In early July 2017, torrential rains triggered deadly floods and landslides in Japan, and led to the evacuation of more than 100,000 people. Much of the rain fell in the Fukuoka and Oita prefectures on Japan’s southern island of Kyushu.
The map above depicts satellite-based measurements of rainfall over southern Japan from July 4 to July 6, 2017, as compiled by NASA. These rainfall totals are regional, remotely-sensed estimates, and local amounts can be significantly higher when measured from the ground. According to news reports, more than 550 millimeters (21 inches) of rain fell in parts of Fukuoka over a span of 40 hours. That is 1.6 times the amount of rain that normally falls in Fukuoka during the entire month of July.
The rainstorm stemmed from a low-pressure system over the Pacific Ocean that brought warm, moist air to the region. It followed on the heels of a recent deluge from Tropical Storm Nanmadol.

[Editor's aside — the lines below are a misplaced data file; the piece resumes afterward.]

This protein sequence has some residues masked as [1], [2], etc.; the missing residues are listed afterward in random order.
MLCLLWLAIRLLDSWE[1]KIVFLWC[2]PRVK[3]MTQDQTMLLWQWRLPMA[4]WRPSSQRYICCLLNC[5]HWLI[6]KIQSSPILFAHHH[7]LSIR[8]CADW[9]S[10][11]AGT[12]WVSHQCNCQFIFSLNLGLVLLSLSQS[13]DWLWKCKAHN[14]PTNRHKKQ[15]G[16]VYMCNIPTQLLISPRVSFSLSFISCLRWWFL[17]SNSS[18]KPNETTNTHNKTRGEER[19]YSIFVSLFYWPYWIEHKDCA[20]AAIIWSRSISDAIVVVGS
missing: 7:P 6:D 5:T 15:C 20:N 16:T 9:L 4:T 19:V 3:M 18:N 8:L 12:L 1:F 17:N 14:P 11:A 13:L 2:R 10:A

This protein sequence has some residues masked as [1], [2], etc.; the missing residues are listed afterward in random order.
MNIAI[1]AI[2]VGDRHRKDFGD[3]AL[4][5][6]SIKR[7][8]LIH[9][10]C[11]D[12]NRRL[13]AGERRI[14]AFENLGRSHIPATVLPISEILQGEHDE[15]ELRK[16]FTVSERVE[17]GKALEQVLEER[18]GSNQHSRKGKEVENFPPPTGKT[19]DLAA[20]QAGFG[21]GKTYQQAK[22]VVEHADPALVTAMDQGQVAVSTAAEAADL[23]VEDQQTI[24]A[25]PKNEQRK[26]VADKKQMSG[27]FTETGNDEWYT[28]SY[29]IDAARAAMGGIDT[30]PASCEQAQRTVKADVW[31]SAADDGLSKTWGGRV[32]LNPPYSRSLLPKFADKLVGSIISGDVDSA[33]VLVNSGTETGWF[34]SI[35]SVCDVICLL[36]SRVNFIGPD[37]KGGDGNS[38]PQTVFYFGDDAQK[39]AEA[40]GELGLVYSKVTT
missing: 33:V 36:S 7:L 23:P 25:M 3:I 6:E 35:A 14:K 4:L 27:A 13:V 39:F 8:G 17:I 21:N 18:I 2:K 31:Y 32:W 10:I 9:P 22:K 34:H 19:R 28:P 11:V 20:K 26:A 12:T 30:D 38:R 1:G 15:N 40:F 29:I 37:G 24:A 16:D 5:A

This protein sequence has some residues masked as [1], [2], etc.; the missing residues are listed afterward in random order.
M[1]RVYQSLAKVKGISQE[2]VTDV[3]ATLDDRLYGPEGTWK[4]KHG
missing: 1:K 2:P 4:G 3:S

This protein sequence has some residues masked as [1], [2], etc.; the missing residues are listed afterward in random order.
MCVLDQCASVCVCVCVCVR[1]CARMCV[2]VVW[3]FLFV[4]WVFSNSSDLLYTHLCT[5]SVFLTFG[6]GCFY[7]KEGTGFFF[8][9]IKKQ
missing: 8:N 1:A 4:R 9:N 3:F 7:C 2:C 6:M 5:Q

The data come from the Integrated Multi-Satellite Retrievals for GPM (IMERG), a product of the Global Precipitation Measurement mission. IMERG pulls together precipitation estimates from passive microwave and infrared sensors on several satellites, as well as monthly surface precipitation gauge data, to provide precipitation estimates between 60 degrees North and South latitude. The GPM satellite is the core of a rainfall observatory that includes measurements from NASA, the Japan Aerospace Exploration Agency, and five other national and international partners.
References and Related Reading
- Australian Broadcasting Corporation News (2017, July 6) Japan floods: 11 missing, 500,000 to evacuate after days of torrential rain in Fukuoka and Oita. Accessed July 7, 2017.
- The Japan Times (2017, July 7) Kyushu remains on high alert as record downpour continues. Accessed July 7, 2017.
- Reuters (2017, July 6) Freak rain storms pound Japan, at least three dead: NHK. Accessed July 7, 2017.
- The Straits Times (2017, July 7) Flood havoc in Asia: Heavy rains inflict damage in Japan, China, Bangladesh and India. Accessed July 7, 2017.
NASA Earth Observatory map by Jesse Allen, using IMERG data provided courtesy of the Global Precipitation Mission (GPM) Science Team’s Precipitation Processing System (PPS). Story by Kathryn Hansen.